Texas looks for lessons despite Gilbert's turn from coast. Experts say building codes and zoning laws need improvement
The sound beneath the Texas Gulf Coast palms this weekend was not the fury of Gilbert but a collective sigh of relief as residents returned to their homes in a region relatively unscathed by what had been billed the most powerful hurricane of the century. Public safety officials from Brownsville to the Louisiana coast expressed satisfaction with advance preparedness for Gilbert and the orderly evacuation of hundreds of thousands of residents.
Meanwhile, Mexico, which bore the brunt of Gilbert's fury, continued to dig out from the storm. Heavy rains that turned usually dry rivers into raging torrents were responsible for at least 200 deaths in Monterrey. Texas was also struck by scores of tornadoes spawned by Gilbert. San Antonio was particularly hard hit.
But as plywood was pulled from storefronts and uprooted trees removed, some people worried that the storm's failure to turn north and slam the Texas coast head-on might lull coastal residents into complacency.
``We hope people don't take this as a sign that they don't need to take the next one so seriously,'' said Laureen Chernow of the Governor's Division of Emergency Management in Texas.
``People who did the smart thing, that is leave the area, are now going to return home and face the people who didn't leave, who did the dumb thing,'' says Neil Frank, chief meteorologist for KHOU-TV in Houston and former director of the National Hurricane Center. ``What they did by driving to a shelter in Austin was take out an insurance policy - not on a boat or a house, but on their lives.''
Gilbert was a warning, Dr. Frank and other experts say, that such a huge, powerful storm will eventually strike directly at populated centers of the gulf. More must be done, they say, to strengthen and enforce existing building codes, as well as to discourage the rampant development of coastal zones - especially the barrier islands that are the region's first line of defense.
``The more people you have out on the barrier islands especially, the more difficult and time-consuming evacuation is,'' says Ms. Chernow. ``A place like Galveston Island takes too long to evacuate for people to just wait and see until three or four hours before the storm hits.''
In Brownsville, acting City Manager Steve Fitzgibbons said he believes Gilbert's missed rendezvous with his city, following a similar experience with Hurricane Allen in 1980, will actually encourage residents' vigilance before any future threatening storms.
Both Allen and Gilbert provided the city with important training in disaster preparedness, he said. But Mr. Fitzgibbons added that this summer's collapse of a downtown store's rain soaked roof, which killed 14 people, also taught Brownsville some important lessons.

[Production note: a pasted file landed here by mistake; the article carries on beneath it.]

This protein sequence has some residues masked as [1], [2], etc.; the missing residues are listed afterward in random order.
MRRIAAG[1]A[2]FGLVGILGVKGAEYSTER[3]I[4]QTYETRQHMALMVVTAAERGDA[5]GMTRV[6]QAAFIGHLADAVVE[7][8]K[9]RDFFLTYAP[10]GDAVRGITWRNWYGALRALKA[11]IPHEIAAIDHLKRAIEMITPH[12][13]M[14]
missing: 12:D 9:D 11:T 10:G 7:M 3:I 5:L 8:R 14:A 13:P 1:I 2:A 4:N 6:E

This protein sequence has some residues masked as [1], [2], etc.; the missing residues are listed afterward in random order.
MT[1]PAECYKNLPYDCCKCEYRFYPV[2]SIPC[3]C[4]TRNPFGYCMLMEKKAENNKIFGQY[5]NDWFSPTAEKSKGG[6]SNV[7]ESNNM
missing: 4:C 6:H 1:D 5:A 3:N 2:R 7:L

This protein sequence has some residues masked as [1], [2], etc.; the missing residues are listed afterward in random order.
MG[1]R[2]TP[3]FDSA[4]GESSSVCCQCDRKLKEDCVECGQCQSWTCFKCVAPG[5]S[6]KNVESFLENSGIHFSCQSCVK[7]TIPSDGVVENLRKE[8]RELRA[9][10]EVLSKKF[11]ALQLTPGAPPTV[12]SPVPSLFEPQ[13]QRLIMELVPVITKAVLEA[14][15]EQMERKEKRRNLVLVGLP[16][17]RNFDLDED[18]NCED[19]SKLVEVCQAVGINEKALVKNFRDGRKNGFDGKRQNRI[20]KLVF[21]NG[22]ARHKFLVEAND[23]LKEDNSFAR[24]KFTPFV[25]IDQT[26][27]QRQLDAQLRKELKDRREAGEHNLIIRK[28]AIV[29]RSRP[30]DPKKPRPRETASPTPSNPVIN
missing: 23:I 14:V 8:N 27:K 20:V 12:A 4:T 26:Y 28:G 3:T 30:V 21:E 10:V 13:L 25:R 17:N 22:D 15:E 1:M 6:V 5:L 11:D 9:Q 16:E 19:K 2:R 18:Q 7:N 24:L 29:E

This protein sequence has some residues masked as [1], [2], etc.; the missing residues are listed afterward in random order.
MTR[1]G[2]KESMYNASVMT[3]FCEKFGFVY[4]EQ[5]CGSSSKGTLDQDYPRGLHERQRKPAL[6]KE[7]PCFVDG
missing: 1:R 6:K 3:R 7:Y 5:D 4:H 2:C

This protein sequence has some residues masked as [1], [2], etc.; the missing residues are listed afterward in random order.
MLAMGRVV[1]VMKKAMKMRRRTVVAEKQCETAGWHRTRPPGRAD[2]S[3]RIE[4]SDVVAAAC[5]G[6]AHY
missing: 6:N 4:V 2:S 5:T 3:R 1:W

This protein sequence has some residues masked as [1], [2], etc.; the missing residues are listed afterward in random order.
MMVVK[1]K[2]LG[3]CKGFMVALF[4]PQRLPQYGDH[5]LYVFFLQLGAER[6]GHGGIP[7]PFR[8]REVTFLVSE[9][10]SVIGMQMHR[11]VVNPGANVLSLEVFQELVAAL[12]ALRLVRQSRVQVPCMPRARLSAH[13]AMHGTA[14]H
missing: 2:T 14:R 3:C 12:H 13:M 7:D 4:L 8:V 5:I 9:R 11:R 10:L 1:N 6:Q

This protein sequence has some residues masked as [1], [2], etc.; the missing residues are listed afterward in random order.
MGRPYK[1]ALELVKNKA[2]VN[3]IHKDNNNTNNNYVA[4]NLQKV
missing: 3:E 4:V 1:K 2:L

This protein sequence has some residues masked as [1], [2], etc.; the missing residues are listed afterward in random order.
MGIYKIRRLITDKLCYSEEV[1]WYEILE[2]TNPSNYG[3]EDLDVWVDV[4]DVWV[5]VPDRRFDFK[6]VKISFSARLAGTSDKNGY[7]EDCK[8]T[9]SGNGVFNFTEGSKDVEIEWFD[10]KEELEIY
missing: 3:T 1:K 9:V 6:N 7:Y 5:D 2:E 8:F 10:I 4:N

``That really drove home the importance of having lots of mobile communications, and all sorts of equipment ready,'' he said. For the first time, lists of private contractors who could help in rescue and cleanup efforts were compiled.
More than 43 million people live in hurricane-prone coastal counties from Texas to Maine, according to researchers at Texas A&M University's Sea Grant College Program, and an estimated 80 percent of them have never experienced a direct hit by a hurricane.
Texas is alone among the nation's 30 states with coastline in not having adopted a coastal zone management program. Both Florida and North Carolina, the two other most hurricane-prone states, have implemented stringent coastal development and building standards.
Texas Gov. William Clements Jr. told the Monitor last week that he favors state action to limit and standardize development in coastal areas. ``There has to be a middle ground here that makes sense,'' between local officials, landowners and developers, and public safety and environmental protection, Governor Clements said. ``To allow building development in some of these vulnerable areas, that's just plain stupid.''
Coastal experts say development of barrier islands is especially foolhardy because it accelerates erosion of a crucial line of defense for the mainland.
KHOU-TV's Frank says he does not believe that all barrier island development should be halted, but he says requiring building setbacks beyond high water lines makes sense. Texas's South Padre Island, with its row of high-density beach-front development, is a perfect example of what shouldn't happen, he says.
Some states have gone too far with specific coastal regulations, others say. Kishor Mehta, an associate with the Institute for Disaster Research at Texas Tech University in Lubbock, says ``the pendulum swung too far in Florida'' several years ago when the state decided to require that everything be constructed for 140 miles-per-hour winds. An uproar led to a change in that regulation.
But Dr. Mehta says comprehensive coastal specifications such as Florida's are a positive step.
``What's needed is that everyone - researchers, engineers, insurance companies, developers, and legislatures - work together, and not just say that increasing wind speed specifications will solve the safety problem,'' he says.
Noting that simple adoption and enforcement of existing codes would do much, Mehta adds, ``We can do a lot more together than just change one factor of building design.''